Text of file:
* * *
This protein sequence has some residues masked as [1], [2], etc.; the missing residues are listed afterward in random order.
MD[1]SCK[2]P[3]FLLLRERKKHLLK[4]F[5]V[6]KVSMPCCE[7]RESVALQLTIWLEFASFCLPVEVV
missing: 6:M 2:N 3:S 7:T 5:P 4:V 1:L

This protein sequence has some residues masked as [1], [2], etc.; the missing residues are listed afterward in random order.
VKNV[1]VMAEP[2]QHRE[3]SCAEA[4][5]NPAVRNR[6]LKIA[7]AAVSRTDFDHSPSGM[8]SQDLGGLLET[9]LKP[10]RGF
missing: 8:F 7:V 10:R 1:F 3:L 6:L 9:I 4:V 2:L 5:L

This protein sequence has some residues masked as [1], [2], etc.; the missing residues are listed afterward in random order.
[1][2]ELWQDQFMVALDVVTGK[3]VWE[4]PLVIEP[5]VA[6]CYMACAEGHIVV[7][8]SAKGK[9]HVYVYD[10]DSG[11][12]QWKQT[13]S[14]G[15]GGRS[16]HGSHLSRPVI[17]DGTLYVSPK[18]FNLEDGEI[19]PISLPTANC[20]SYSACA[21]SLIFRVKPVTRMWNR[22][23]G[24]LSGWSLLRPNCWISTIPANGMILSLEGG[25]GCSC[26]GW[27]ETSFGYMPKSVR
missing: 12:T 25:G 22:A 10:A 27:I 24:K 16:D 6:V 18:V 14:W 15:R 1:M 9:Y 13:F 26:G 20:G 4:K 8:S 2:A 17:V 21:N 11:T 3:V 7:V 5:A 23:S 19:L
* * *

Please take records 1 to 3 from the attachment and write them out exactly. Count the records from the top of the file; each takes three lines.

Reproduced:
This protein sequence has some residues masked as [1], [2], etc.; the missing residues are listed afterward in random order.
MD[1]SCK[2]P[3]FLLLRERKKHLLK[4]F[5]V[6]KVSMPCCE[7]RESVALQLTIWLEFASFCLPVEVV
missing: 6:M 2:N 3:S 7:T 5:P 4:V 1:L

This protein sequence has some residues masked as [1], [2], etc.; the missing residues are listed afterward in random order.
VKNV[1]VMAEP[2]QHRE[3]SCAEA[4][5]NPAVRNR[6]LKIA[7]AAVSRTDFDHSPSGM[8]SQDLGGLLET[9]LKP[10]RGF
missing: 8:F 7:V 10:R 1:F 3:L 6:L 9:I 4:V 2:L 5:L

This protein sequence has some residues masked as [1], [2], etc.; the missing residues are listed afterward in random order.
[1][2]ELWQDQFMVALDVVTGK[3]VWE[4]PLVIEP[5]VA[6]CYMACAEGHIVV[7][8]SAKGK[9]HVYVYD[10]DSG[11][12]QWKQT[13]S[14]G[15]GGRS[16]HGSHLSRPVI[17]DGTLYVSPK[18]FNLEDGEI[19]PISLPTANC[20]SYSACA[21]SLIFRVKPVTRMWNR[22][23]G[24]LSGWSLLRPNCWISTIPANGMILSLEGG[25]GCSC[26]GW[27]ETSFGYMPKSVR
missing: 12:T 25:G 22:A 10:A 27:I 24:K 16:D 6:V 18:V 14:W 15:R 1:M 9:Y 13:F 26:G 20:G 4:K 8:S 2:A 17:V 21:N 11:T 3:V 7:V 5:A 23:S 19:L